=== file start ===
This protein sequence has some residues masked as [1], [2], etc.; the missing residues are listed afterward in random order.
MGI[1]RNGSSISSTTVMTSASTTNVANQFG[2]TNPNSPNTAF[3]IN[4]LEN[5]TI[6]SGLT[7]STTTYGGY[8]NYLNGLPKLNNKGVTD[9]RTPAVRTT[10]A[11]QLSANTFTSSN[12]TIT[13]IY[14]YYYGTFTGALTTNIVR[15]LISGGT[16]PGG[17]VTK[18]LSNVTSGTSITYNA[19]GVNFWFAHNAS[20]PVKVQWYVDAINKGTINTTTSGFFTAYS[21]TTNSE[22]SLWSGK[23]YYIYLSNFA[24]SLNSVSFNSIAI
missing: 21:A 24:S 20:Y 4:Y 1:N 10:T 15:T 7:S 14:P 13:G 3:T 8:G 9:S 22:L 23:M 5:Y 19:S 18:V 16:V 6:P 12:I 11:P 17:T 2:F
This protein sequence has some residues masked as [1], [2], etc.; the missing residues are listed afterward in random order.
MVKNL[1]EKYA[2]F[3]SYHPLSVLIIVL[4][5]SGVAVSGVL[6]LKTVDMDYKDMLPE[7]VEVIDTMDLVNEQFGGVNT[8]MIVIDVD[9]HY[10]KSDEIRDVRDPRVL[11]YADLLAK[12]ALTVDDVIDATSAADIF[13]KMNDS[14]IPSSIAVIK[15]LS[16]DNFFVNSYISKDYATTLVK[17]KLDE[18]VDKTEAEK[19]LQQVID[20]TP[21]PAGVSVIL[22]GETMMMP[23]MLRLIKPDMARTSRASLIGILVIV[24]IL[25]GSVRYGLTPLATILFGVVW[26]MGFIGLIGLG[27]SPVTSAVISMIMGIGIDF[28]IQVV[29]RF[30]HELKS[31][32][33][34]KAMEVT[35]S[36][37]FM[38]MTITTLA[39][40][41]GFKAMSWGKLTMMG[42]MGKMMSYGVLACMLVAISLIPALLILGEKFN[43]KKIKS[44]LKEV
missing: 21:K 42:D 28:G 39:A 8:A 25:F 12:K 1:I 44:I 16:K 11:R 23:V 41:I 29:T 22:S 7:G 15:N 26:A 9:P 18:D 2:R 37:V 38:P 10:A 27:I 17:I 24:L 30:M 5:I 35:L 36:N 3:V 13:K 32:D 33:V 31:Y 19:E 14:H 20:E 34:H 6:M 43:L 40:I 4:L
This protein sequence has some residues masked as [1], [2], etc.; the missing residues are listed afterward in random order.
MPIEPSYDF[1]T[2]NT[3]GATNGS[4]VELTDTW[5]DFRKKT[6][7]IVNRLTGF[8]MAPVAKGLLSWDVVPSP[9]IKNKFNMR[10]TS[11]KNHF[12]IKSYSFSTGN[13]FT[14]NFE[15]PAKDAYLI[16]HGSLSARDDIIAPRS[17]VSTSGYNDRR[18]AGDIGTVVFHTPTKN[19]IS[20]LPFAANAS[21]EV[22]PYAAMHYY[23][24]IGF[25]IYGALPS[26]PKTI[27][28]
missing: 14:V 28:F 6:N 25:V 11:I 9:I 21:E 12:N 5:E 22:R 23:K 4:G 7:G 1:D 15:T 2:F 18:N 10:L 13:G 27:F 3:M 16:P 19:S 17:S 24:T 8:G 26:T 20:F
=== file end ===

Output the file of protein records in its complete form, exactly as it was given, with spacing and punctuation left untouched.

This protein sequence has some residues masked as [1], [2], etc.; the missing residues are listed afterward in random order.
MGI[1]RNGSSISSTTVMTSASTTNVANQFG[2]TNPNSPNTAF[3]IN[4]LEN[5]TI[6]SGLT[7]STTTYGGY[8]NYLNGLPKLNNKGVTD[9]RTPAVRTT[10]A[11]QLSANTFTSSN[12]TIT[13]IY[14]YYYGTFTGALTTNIVR[15]LISGGT[16]PGG[17]VTK[18]LSNVTSGTSITYNA[19]GVNFWFAHNAS[20]PVKVQWYVDAINKGTINTTTSGFFTAYS[21]TTNSE[22]SLWSGK[23]YYIYLSNFA[24]SLNSVSFNSIAI
missing: 21:A 24:S 20:Y 4:Y 1:N 10:T 15:T 7:S 14:P 13:G 3:T 8:G 9:S 22:L 23:M 5:Y 19:S 18:V 16:V 6:P 12:I 11:P 17:T 2:F
This protein sequence has some residues masked as [1], [2], etc.; the missing residues are listed afterward in random order.
MVKNL[1]EKYA[2]F[3]SYHPLSVLIIVL[4][5]SGVAVSGVL[6]LKTVDMDYKDMLPE[7]VEVIDTMDLVNEQFGGVNT[8]MIVIDVD[9]HY[10]KSDEIRDVRDPRVL[11]YADLLAK[12]ALTVDDVIDATSAADIF[13]KMNDS[14]IPSSIAVIK[15]LS[16]DNFFVNSYISKDYATTLVK[17]KLDE[18]VDKTEAEK[19]LQQVID[20]TP[21]PAGVSVIL[22]GETMMMP[23]MLRLIKPDMARTSRASLIGILVIV[24]IL[25]GSVRYGLTPLATILFGVVW[26]MGFIGLIGLG[27]SPVTSAVISMIMGIGIDF[28]IQVV[29]RF[30]HELKS[31][32][33][34]KAMEVT[35]S[36][37]FM[38]MTITTLA[39][40][41]GFKAMSWGKLTMMG[42]MGKMMSYGVLACMLVAISLIPALLILGEKFN[43]KKIKS[44]LKEV
missing: 21:K 42:D 28:G 39:A 8:A 25:F 12:K 1:I 44:I 16:K 11:R 23:V 41:I 29:T 22:S 7:G 15:N 26:A 9:P 18:D 2:R 37:V 38:P 10:A 27:I 17:I 24:L 30:M 5:I 35:L 36:N 3:V 13:K 32:D 33:V 31:Y 19:E 14:H 20:E 34:H 6:M 43:L 40:I 4:L
This protein sequence has some residues masked as [1], [2], etc.; the missing residues are listed afterward in random order.
MPIEPSYDF[1]T[2]NT[3]GATNGS[4]VELTDTW[5]DFRKKT[6][7]IVNRLTGF[8]MAPVAKGLLSWDVVPSP[9]IKNKFNMR[10]TS[11]KNHF[12]IKSYSFSTGN[13]FT[14]NFE[15]PAKDAYLI[16]HGSLSARDDIIAPRS[17]VSTSGYNDRR[18]AGDIGTVVFHTPTKN[19]IS[20]LPFAANAS[21]EV[22]PYAAMHYY[23][24]IGF[25]IYGALPS[26]PKTI[27][28]
missing: 14:V 28:F 6:N 25:V 11:I 9:I 21:E 12:N 5:E 22:R 23:K 4:G 7:G 1:D 15:T 2:F 18:N 10:L 13:G 27:F 3:M 16:P 19:S 17:S 24:T 8:G 26:T 20:F